Spinning a story with a bit of Broadway

By John Lyle Belden

These are unusual times, so here is an unusual show.

While advising all who feel unwell or uncomfortable to sit this one out, Fat Turtle Theatre is, last we heard, continuing with its production of “This is Us: An Inspirational Steampunk Broadway Cabaret.”

This is a little out of the comfort zone for Fat Turtle, a company that typically does plays, as well as founder Aaron Cleveland, who as the show’s Narrator is called upon to sing. But it does fit within the mission of presenting Indiana works, as the revue of Broadway songs are hung like ornaments on an original story by local playwright Nicole Amsler.

The setting and aesthetic, as noted in the title, are the alternate-history dystopia of Steampunk, with its corsets and clockworks. This helps give the whole production a familiar, yet otherworldly feel. 

Cleveland recites Amsler’s fable about a grieving father who devises “a machine to take all the pain of the world” and how his children strive to save him from it. Honestly, it sounds like the seed from which a great original musical could be grown.

But for now, we get an interesting selection of songs that loosely fit the theme, taken from a wide variety of Broadway shows. While some are easily recognizable, like a tune from “Wicked,” and include current hits like one from “Dear Evan Hansen,” there are also numbers from shows such as “Newsies,” “The Color Purple,” “Kinky Boots,” “Jekyll & Hyde,” “Mean Girls,” and even a beautifully appropriate song from the underappreciated “Pirate Queen.” 

To deliver these song-and-dance bits, we have area talents Tessa Gibbons, Jessica Hawkins, Kaitlin Holden, Jenn Kaufmann, Richelle Lutz, Jennifer Poytner, Brad Root and Jackson Stollings. Direction and choreography are by Andrea Odle, and there is a small band of musicians, led by Linda Parr. 

The result is an entertaining distraction — for a couple of hours — from current events, and the opportunity to enjoy songs even fans of showtunes don’t hear every day. This gang puts their hearts into their performances — as well as a bit of humor, when Hawkins and Stollings take on a fun old standard. Actually, every individual gets a chance to stand center and shine. 

The costumes, by Shannon Rice, include inventive use of blue LED wires to enhance the retro-sci-fi feel and add necessary emphasis when the circuits resemble the human heart.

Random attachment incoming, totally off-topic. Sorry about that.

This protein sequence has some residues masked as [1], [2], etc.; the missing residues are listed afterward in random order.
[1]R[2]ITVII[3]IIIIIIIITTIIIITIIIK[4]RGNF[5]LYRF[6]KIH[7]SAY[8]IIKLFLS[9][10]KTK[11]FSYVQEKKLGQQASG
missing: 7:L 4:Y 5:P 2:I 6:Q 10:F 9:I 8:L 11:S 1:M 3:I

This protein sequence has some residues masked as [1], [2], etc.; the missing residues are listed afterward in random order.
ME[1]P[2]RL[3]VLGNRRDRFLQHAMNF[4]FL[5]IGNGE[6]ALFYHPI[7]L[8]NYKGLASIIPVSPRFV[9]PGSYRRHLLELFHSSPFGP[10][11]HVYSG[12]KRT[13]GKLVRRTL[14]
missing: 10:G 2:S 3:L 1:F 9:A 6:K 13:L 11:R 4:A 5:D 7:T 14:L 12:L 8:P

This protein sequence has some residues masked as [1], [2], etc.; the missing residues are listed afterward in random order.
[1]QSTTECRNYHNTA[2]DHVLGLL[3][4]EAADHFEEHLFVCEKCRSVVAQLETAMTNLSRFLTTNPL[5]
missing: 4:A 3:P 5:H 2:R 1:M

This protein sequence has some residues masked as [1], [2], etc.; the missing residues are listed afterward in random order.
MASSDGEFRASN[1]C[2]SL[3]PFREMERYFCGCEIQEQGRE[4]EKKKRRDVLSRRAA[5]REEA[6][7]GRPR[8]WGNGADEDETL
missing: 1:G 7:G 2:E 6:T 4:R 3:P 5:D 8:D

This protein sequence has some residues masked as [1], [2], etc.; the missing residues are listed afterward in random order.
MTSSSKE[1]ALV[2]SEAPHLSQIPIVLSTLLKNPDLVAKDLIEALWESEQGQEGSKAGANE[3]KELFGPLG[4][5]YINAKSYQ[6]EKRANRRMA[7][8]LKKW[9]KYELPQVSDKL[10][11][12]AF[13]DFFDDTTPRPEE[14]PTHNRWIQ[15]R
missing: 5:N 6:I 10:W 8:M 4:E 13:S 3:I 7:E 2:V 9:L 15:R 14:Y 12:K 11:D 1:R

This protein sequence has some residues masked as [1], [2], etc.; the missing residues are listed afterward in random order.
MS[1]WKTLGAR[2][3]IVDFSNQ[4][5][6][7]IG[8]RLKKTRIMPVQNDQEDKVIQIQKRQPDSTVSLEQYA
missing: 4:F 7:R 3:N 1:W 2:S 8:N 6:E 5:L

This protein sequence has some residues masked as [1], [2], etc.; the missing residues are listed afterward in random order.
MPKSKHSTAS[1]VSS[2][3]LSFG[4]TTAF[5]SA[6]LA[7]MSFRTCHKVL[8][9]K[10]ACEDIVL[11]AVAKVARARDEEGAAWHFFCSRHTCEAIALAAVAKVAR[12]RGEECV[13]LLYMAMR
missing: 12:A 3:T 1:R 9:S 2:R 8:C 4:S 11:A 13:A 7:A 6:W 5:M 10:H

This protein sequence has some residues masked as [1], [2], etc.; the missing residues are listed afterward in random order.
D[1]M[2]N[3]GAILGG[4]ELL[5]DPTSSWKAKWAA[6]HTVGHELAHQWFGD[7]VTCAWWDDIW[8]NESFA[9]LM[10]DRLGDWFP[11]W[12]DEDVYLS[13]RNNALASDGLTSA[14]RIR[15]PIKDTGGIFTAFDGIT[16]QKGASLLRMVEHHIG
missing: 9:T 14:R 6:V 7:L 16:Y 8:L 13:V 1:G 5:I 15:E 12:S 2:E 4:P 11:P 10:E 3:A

There is one scheduled weekend left, March 20-21 at The Switch, 10029 E. 126th St., Suite D, Fishers (in Ji-Eun Lee Music Academy), and as this cabaret is also a company fundraiser, all who are interested, and feel up to it, are encouraged to attend, or at least consider Fat Turtle in your charitable giving.

Details are at FatTurtleTheatre.com.

Catch ‘Big Fish’ at Footlite

By John Lyle Belden

Nothing is as entertaining as a good story, and in “Big Fish,” on stage through July 23 at Footlite Musicals, we meet a man whose life is full of them.

This recent Broadway musical, based on the 2003 Tim Burton film (and 1998 Daniel Wallace novel), is Footlite’s Young Adult production (with a couple of older actors), directed by Kathleen Clarke Horrigan.

Edward Bloom (Kyle Cherry) believes one should be the hero of his story, and tells his young son, Will (Rocco Meo), one fantastical tale after another. But by the time he grows up, adult Will (Drew Bryson) sees his father as a mystery shrouded in self-made myths. Then, as Edward’s health starts to fail, Will quests for the truth – and finds a new understanding of the man who met a witch, befriended a giant, joined the circus and saved a town.

Edward’s stories come to life through the magic of the stage. We see him encounter a mermaid (Tessa Gibbons), and later the witch (Tayler Seymour) who tells him how he will die. Rather than despair, the news gives him confidence to face any dangerous situation knowing “that’s not how it ends.” So he bravely confronts Karl the Giant (Zachary Hoover) and has himself shot out of a cannon so he can meet and propose to beautiful redheaded Sandra (Regan Desautels).